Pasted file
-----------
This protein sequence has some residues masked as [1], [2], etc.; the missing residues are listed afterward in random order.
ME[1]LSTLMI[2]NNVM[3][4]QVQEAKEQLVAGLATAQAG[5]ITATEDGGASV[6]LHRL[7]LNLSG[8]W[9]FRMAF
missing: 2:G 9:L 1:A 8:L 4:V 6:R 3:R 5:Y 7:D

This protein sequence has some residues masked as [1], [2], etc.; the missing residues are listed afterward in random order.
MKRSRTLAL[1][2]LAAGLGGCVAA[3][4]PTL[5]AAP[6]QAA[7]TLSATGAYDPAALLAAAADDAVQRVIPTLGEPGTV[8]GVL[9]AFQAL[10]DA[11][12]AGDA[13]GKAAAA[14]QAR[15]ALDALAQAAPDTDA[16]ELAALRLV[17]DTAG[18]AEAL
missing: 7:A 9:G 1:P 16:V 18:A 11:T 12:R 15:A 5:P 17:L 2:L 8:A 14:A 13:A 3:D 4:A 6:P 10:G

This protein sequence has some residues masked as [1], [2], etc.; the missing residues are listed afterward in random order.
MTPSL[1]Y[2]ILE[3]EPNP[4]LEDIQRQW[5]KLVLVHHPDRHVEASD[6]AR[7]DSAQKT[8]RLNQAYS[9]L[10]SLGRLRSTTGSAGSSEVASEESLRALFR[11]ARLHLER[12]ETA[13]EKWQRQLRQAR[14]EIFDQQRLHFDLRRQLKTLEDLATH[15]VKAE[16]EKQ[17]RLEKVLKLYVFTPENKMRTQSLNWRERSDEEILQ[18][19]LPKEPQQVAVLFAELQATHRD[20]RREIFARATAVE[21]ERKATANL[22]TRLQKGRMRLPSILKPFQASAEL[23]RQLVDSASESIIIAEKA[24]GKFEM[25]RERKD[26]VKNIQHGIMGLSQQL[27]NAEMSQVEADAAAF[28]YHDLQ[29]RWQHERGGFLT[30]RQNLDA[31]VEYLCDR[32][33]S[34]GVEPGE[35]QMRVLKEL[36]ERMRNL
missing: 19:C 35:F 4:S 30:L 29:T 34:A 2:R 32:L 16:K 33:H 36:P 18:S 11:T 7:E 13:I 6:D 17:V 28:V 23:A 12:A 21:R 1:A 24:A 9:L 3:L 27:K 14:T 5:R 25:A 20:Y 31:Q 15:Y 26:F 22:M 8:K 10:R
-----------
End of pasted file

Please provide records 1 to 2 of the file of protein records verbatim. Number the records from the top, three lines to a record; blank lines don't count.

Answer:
This protein sequence has some residues masked as [1], [2], etc.; the missing residues are listed afterward in random order.
ME[1]LSTLMI[2]NNVM[3][4]QVQEAKEQLVAGLATAQAG[5]ITATEDGGASV[6]LHRL[7]LNLSG[8]W[9]FRMAF
missing: 2:G 9:L 1:A 8:L 4:V 6:R 3:R 5:Y 7:D

This protein sequence has some residues masked as [1], [2], etc.; the missing residues are listed afterward in random order.
MKRSRTLAL[1][2]LAAGLGGCVAA[3][4]PTL[5]AAP[6]QAA[7]TLSATGAYDPAALLAAAADDAVQRVIPTLGEPGTV[8]GVL[9]AFQAL[10]DA[11][12]AGDA[13]GKAAAA[14]QAR[15]ALDALAQAAPDTDA[16]ELAALRLV[17]DTAG[18]AEAL
missing: 7:A 9:G 1:P 16:V 18:A 11:T 12:R 15:A 5:P 17:L 2:L 8:A 14:A 13:A 3:D 4:A 6:P 10:G